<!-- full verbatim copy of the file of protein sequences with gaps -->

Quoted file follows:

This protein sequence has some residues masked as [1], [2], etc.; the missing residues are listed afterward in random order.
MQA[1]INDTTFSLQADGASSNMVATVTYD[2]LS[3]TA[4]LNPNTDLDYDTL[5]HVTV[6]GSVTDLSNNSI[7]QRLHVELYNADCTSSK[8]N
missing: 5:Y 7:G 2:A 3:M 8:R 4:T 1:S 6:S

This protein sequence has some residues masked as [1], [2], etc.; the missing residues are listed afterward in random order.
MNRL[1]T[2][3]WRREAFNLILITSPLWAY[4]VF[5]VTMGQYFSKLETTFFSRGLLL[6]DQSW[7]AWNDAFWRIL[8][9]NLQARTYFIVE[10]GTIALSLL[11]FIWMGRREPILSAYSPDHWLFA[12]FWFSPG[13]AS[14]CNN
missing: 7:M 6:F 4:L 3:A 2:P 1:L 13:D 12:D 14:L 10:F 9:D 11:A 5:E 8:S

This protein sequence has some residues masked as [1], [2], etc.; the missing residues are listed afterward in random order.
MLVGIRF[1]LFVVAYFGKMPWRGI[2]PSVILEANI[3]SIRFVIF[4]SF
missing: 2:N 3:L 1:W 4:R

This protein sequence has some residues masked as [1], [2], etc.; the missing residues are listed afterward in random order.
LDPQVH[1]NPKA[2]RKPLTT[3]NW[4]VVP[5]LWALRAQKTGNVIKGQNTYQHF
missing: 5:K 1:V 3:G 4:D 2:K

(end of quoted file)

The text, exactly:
This protein sequence has some residues masked as [1], [2], etc.; the missing residues are listed afterward in random order.
MQA[1]INDTTFSLQADGASSNMVATVTYD[2]LS[3]TA[4]LNPNTDLDYDTL[5]HVTV[6]GSVTDLSNNSI[7]QRLHVELYNADCTSSK[8]N
missing: 5:Y 7:G 2:A 3:M 8:R 4:T 1:S 6:S

This protein sequence has some residues masked as [1], [2], etc.; the missing residues are listed afterward in random order.
MNRL[1]T[2][3]WRREAFNLILITSPLWAY[4]VF[5]VTMGQYFSKLETTFFSRGLLL[6]DQSW[7]AWNDAFWRIL[8][9]NLQARTYFIVE[10]GTIALSLL[11]FIWMGRREPILSAYSPDHWLFA[12]FWFSPG[13]AS[14]CNN
missing: 7:M 6:F 4:L 3:A 2:P 1:L 13:D 12:D 14:L 10:F 9:D 11:A 5:E 8:S

This protein sequence has some residues masked as [1], [2], etc.; the missing residues are listed afterward in random order.
MLVGIRF[1]LFVVAYFGKMPWRGI[2]PSVILEANI[3]SIRFVIF[4]SF
missing: 2:N 3:L 1:W 4:R

This protein sequence has some residues masked as [1], [2], etc.; the missing residues are listed afterward in random order.
LDPQVH[1]NPKA[2]RKPLTT[3]NW[4]VVP[5]LWALRAQKTGNVIKGQNTYQHF
missing: 5:K 1:V 3:G 4:D 2:K